What is forest bathing and how does this Japanese natural healing method work? How often and how long should you do forest bathing? If you have just heard about the so-called forest bathing or the Shinrin Yoku and want to know more about its positive effect on your health, you have come to the right place.
In Japan, forest bathing is a recognized form of therapy and a field of scientific research at many universities. The health-promoting effects of a stay in the forest on body, mind and soul have been researched for several decades. It has been discovered that forest bathing not only lowers blood pressure, pulse and stress, but even reduces the risk of cancer.
In this article I would like to introduce you to everything you need to know about forest bathing - from the definition, to the effect, to the answers to common questions.
Here is another short Table of contents:
- How does it work?
- Mindfulness with all senses
- Effect on the body
- How long and how often?
- What are terpenes?
- Sayings and quotes
- Frequently asked questions about mindfulness in the forest
- Closing words
What is forest bathing?
What is forest bathing? One definition of forest bathing is: "Forest bathing is a conscious stay in the forest to increase physical and mental health, as well as to strengthen the connection to nature."
It is important that you spend your time in the forest mindfully and perceive your surroundings with as many senses as possible. This way you can immerse yourself in the silence of nature while bathing in the forest, switch off your head and come to rest.
Forest bathing - how does it work?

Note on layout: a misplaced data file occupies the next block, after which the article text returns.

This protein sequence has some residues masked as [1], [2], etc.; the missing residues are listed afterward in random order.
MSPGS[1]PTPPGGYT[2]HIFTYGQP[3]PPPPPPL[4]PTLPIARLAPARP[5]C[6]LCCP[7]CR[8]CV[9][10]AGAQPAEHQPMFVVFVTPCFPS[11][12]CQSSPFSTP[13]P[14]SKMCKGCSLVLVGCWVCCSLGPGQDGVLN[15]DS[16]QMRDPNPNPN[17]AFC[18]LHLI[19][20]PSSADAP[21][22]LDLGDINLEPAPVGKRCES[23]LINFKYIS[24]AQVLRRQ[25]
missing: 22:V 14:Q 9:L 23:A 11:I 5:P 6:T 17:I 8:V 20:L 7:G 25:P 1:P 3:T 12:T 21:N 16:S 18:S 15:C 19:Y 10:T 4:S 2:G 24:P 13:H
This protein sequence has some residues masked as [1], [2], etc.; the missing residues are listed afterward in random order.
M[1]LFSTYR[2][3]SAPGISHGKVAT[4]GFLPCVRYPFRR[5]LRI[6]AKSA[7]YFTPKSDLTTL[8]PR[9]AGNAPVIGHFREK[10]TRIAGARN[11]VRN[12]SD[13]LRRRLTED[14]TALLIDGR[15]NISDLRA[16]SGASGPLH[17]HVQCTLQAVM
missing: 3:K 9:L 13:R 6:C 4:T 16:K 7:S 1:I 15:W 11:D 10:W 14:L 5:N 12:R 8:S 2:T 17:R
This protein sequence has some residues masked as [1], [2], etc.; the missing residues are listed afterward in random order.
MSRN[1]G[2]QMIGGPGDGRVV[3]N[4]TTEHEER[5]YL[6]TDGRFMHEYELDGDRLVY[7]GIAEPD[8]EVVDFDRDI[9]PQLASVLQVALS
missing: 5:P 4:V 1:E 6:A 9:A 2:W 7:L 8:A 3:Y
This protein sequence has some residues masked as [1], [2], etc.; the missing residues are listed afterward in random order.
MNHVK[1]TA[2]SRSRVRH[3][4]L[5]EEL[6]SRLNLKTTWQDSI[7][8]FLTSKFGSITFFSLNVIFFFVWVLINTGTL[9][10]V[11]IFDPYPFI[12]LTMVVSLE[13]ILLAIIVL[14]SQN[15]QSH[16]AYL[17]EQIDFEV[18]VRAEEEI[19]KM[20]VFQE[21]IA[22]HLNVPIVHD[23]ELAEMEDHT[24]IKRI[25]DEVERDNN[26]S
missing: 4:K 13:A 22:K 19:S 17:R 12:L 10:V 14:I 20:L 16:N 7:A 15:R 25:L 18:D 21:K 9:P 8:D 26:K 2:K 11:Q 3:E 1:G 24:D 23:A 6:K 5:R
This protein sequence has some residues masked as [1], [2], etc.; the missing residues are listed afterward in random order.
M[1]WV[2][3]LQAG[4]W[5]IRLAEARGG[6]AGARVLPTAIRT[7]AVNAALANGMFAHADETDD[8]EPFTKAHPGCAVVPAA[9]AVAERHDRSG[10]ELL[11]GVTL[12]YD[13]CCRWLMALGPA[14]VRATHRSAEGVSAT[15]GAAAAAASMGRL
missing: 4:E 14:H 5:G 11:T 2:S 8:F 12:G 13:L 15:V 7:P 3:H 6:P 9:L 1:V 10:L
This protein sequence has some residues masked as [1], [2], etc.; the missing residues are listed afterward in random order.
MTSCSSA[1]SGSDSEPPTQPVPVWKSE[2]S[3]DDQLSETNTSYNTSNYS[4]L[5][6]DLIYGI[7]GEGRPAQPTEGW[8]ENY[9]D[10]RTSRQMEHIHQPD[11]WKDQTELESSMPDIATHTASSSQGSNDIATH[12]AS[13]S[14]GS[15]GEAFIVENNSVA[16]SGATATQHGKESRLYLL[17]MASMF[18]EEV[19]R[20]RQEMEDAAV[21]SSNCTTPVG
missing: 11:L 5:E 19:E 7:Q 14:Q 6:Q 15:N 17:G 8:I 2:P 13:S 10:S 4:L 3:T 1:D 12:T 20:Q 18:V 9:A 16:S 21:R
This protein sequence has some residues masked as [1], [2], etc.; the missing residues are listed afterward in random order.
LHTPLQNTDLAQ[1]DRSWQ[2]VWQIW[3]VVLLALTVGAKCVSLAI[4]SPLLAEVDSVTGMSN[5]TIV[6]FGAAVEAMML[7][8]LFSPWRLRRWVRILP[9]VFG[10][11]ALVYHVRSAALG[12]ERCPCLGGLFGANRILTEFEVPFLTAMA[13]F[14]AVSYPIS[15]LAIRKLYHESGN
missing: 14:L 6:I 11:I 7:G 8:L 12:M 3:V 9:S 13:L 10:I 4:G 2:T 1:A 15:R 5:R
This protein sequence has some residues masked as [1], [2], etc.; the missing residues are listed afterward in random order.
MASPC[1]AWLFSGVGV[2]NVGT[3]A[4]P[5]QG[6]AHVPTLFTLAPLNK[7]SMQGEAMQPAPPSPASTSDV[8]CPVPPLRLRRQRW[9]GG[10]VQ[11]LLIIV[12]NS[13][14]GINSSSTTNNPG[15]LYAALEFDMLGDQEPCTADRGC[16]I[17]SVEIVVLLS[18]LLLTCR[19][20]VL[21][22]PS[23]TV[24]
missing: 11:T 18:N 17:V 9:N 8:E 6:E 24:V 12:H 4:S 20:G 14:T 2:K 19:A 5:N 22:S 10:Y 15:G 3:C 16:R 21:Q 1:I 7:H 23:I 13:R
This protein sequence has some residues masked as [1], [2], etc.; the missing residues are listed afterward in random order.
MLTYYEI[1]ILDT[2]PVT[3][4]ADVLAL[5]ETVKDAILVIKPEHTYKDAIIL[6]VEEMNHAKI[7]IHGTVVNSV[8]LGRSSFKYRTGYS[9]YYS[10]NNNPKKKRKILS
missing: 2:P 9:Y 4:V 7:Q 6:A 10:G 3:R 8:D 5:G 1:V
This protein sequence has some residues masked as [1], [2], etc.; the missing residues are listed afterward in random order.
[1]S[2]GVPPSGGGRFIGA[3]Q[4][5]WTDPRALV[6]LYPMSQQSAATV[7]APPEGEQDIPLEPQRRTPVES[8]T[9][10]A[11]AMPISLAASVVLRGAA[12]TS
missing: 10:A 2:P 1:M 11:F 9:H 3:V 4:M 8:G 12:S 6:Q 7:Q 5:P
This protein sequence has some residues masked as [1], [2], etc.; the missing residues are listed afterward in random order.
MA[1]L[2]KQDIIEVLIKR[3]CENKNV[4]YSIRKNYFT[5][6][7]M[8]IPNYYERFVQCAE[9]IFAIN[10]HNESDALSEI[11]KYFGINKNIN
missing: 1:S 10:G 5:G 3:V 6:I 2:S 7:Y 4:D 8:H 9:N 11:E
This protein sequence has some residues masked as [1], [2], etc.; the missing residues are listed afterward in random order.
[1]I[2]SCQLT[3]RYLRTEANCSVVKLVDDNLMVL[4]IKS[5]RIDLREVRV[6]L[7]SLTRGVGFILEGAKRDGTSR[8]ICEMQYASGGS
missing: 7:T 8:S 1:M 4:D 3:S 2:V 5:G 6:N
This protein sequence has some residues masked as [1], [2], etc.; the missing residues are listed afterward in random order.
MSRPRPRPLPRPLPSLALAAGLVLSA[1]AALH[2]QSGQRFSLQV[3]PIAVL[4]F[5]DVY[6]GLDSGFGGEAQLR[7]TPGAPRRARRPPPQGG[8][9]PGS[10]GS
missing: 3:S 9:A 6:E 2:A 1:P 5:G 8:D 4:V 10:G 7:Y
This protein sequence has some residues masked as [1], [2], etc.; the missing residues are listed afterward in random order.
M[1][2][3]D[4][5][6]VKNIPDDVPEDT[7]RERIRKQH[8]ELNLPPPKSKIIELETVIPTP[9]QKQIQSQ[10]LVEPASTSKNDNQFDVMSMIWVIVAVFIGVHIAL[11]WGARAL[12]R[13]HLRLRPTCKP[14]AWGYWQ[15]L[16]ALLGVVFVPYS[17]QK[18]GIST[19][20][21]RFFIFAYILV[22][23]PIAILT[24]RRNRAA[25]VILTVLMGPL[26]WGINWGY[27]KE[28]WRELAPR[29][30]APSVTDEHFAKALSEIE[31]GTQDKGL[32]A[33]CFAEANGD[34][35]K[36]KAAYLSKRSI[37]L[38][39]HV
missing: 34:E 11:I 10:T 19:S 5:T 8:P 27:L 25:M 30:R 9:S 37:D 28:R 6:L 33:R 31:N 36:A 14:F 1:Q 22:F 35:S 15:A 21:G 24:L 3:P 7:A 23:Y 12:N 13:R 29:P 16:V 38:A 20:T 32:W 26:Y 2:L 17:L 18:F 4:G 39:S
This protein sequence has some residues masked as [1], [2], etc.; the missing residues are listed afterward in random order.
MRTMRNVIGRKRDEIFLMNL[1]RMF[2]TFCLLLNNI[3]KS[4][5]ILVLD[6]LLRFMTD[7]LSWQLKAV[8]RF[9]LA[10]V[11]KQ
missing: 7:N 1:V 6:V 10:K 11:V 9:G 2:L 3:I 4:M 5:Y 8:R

I am always asked about forest bathing exercises. I usually first make it clear that the term "exercises" for forest bathing is rather inappropriate, because it is not about achieving something, practicing or training. Rather, it is about simply perceiving what is right now. If I had to give you instructions for forest bathing in one sentence, it would be like this: "Take your time, let your senses wander, turn off your head and electronics, and enjoy the stillness of nature."
It is in no way to capture goals or the forest with the mind. This only creates unnecessary pressure and reduces relaxation. Instead, the point is to capture the forest experience and sense. This works best when you use your mind or Switch off your mind. Forest bathing is therefore so healing for body, mind and soulbecause you give the mind, which is overloaded in everyday life, a break and turn your attention to your soul and body.
Ideas for forest bathing
- Mindful Walking
- Hug a tree
- Put under a tree
- Let the senses roam
- Meditation and Body Scan
- Yoga, Qi Gong or Taiji
- Conscious breathing and breathing exercises
- Walk barefoot
- Herb walks
- Guided forest bathing tours
"Tree hugging" is an experience for human sense of touch and quite essential part of forest bath. It can preserve energies and beneficial effects of trees and make us more active, relaxed and healthy."Dr. Qing Li, "Father of Forest Medicine".
Forest bathing - mindfulness with all senses
The more senses you use during your bath in the forest, the more you arrive in the here and now and don't get lost in your thoughts. Of course, you don't have to use all of your senses at the same time, you can also consciously use them one after the other. Here are a few Ideas, with which you can Deceleration in nature especially well with your senses:
- Olfactory: Maybe you notice the intense smell of conifers, a bush is blooming next to you, or you smell the intense, earthy scent of forest floor.
- Auditory: Follow the rustling of the wind in the leaves, the chirping of the birds or the babbling of the stream next to you.